DNA Damage-Mediated Induction of a Chemoresistant Niche
Author(s)Gilbert, Luke Andrew; Hemann, Michael
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While numerous cell-intrinsic processes are known to play decisive roles in chemotherapeutic response, relatively little is known about the impact of the tumor microenvironment on therapeutic outcome. Here, we use a well-established mouse model of Burkitt's lymphoma to show that paracrine factors in the tumor microenvironment modulate lymphoma cell survival following the administration of genotoxic chemotherapy. Specifically, IL-6 and Timp-1 are released in the thymus in response to DNA damage, creating a “chemo-resistant niche” that promotes the survival of a minimal residual tumor burden and serves as a reservoir for eventual tumor relapse. Notably, IL-6 is released acutely from thymic endothelial cells in a p38-dependent manner following genotoxic stress, and this acute secretory response precedes the gradual induction of senescence in tumor-associated stromal cells. Thus, conventional chemotherapies can induce tumor regression while simultaneously eliciting stress responses that protect subsets of tumor cells in select anatomical locations from drug action.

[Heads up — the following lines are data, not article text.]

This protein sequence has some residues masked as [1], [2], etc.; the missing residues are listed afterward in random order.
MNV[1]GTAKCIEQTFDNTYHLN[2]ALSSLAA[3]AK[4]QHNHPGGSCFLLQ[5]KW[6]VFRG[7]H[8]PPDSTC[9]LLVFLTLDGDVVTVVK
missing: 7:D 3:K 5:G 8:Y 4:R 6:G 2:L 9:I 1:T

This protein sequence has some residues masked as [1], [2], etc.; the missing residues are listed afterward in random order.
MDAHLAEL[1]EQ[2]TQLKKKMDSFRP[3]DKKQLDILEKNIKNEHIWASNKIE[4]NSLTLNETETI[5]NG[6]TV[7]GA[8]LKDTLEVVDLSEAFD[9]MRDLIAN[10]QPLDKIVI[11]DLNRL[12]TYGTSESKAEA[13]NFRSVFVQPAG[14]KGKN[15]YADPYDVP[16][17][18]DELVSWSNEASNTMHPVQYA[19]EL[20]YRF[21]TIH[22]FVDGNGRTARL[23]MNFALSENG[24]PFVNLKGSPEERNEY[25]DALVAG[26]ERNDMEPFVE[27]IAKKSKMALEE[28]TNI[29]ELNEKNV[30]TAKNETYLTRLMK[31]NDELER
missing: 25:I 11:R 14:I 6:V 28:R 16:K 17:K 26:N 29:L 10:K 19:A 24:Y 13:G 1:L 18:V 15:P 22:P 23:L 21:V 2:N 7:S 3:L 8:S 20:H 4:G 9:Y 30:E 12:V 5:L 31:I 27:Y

DepartmentDavid H. Koch Institute for Integrative Cancer Research at MIT; Massachusetts Institute of Technology. Department of Biology
Gilbert, Luke A., and Michael T. Hemann. “DNA Damage-Mediated Induction of a Chemoresistant Niche.” Cell 143, no. 3 (October 2010): 355–366. © 2010 Elsevier B.V.
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